TransCanada’s Keystone XL pipeline is getting competition in the race to bring Canadian oil to Gulf Coast refineries, as two North American companies have teamed up to build a rival system.
Calgary-based Enbridge Inc. and Houston-based Enterprise Products Partners L.P. announced Tuesday (March 27) that they would expand the Seaway Pipeline, more than doubling its capacity to 850,000 barrels of crude oil per day by 2014.
|Enbridge and Enterprise Products Partners already operate the Seaway Pipeline. The flow of the once-northbound pipeline has been reversed, and more new lines are being built at the southern terminus.|
The new 512-mile, 30-inch diameter twin lines will add 450,000 barrels per day (BPD) of capacity to the existing system, the companies said.
No State Dept. Role
Unlike the Keystone XL expansion, which has become mired in an election-year stand-off between President Obama and congressional Republicans, the Seaway project does not require State Department approval because the cross-border segments are already in place.
The companies already operate the Seaway Pipeline, which used to move oil north from Freeport, TX, to Cushing, OK. The companies decided last year, however, to reverse the flow of that pipeline, to take advantage of surging Canadian oil supplies.
The reversal will bring 150,000 barrels of crude per day from Cushing to the Gulf Coast by June 1, with capacity increasing to 400,000 BPD by the first quarter of 2013, the companies said.
The new project will run along the right-of-way the companies already own from Cushing, OK, to Freeport, near Houston.
Supporting Pipelines Planned
Enbridge also announced this week that it would expand its Flanagan South Project pipeline, which will further piggyback on the capacity of the reversed Seaway system, the companies said.
Earlier, the companies announced construction of a new 85-mile 30-inch diameter pipeline that will run from Enterprise’s storage hub southeast of Houston to refineries around Port Arthur, TX. Service on that line is expected to begin early in 2014.
The Seaway project will require approval by the U.S. Federal Energy Regulatory Commission and the U.S. Army Corps of Engineers.
‘Timely, Economic and Complete’
“Based on the tremendous response to the open commitment period, shippers have recognized the advantages Seaway offers in being able to provide a timely, economic and complete solution for relieving not only the bottleneck at Cushing, but facilitating the development and delivery of North American energy reserves,” said Michael A. Creel, president and chief executive officer of Enterprise’s general partner.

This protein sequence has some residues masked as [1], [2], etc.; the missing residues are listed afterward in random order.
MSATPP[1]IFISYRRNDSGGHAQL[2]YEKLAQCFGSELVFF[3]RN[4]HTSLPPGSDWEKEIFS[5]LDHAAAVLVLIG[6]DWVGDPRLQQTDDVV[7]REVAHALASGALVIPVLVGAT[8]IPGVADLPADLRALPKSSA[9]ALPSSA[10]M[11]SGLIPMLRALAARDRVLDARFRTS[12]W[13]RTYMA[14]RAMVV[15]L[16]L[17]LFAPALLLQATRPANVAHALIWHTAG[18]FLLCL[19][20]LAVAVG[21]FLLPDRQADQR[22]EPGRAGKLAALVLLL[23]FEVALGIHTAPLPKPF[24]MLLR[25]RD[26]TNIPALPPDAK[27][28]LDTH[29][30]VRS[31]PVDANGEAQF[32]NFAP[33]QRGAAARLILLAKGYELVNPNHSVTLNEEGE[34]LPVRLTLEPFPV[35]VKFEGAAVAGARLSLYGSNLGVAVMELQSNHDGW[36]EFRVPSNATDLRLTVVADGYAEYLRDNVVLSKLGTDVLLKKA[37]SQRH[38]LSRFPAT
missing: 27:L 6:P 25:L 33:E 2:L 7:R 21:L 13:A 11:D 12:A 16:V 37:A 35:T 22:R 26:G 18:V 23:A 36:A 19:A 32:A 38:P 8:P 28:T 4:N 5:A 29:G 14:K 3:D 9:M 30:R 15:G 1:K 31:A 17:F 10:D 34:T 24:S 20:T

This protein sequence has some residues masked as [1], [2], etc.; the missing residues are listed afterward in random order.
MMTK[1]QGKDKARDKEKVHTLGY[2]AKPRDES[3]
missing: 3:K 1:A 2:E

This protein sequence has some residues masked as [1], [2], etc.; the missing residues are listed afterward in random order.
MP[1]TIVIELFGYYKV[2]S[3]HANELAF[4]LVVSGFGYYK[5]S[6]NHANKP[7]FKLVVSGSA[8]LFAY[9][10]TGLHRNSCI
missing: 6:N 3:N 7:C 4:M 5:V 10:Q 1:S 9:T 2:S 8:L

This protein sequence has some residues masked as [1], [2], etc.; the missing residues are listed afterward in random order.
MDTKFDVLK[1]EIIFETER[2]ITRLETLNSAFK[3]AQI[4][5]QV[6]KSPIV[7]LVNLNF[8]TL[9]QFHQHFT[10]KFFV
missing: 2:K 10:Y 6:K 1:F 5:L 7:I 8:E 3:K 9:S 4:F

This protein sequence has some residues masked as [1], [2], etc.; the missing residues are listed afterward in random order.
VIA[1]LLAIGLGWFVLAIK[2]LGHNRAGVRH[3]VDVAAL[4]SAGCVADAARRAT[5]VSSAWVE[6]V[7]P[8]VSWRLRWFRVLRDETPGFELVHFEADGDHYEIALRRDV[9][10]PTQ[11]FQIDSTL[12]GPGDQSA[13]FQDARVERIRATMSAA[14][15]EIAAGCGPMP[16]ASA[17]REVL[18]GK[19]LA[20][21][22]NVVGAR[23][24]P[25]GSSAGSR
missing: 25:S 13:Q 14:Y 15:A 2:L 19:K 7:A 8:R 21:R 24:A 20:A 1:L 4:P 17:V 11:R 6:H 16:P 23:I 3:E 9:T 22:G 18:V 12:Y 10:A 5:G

Creel said the new project would promote “energy independence” and create jobs.
Enbridge CEO Pat Daniel said the new pipelines would provide emerging crude-oil producers in North Dakota’s Bakken Shale oil field region and elsewhere “to move secure, reliable supply to U.S. Gulf Coast refineries, offsetting supplies of imported crude.” He added, “By leveraging existing infrastructure wherever possible, impacts to landowners, communities and the environment will be minimized.”
The Enbridge/Enterprise announcement came just one day after President Obama traveled to Cushing—the self-described “Pipeline Crossroads of the World,” where oil supplies are currently backed up—to announce his support for construction of the 485-mile southern leg of TransCanada’s Keystone XL pipeline extension.
That project’s northern segment, which terminates in Alberta, is currently in limbo over environmental and political issues.
Even if the full Keystone extension is eventually approved, however, there will be plenty of oil to go around, The Wall Street Journal reported this week, after surveying industry analysts.
“Canadian oil-sands production is expected to double to 3 million barrels a day between 2010 and 2020, while total Canadian crude production is expected to increase 50 percent to 4.2 million barrels a day over that period,” the newspaper said, citing the Canadian Association of Petroleum Producers.
Meanwhile, in the U.S., the Energy Information Administration predicts that shale drilling will increase oil production by up to 20 percent by 2020, the newspaper reported.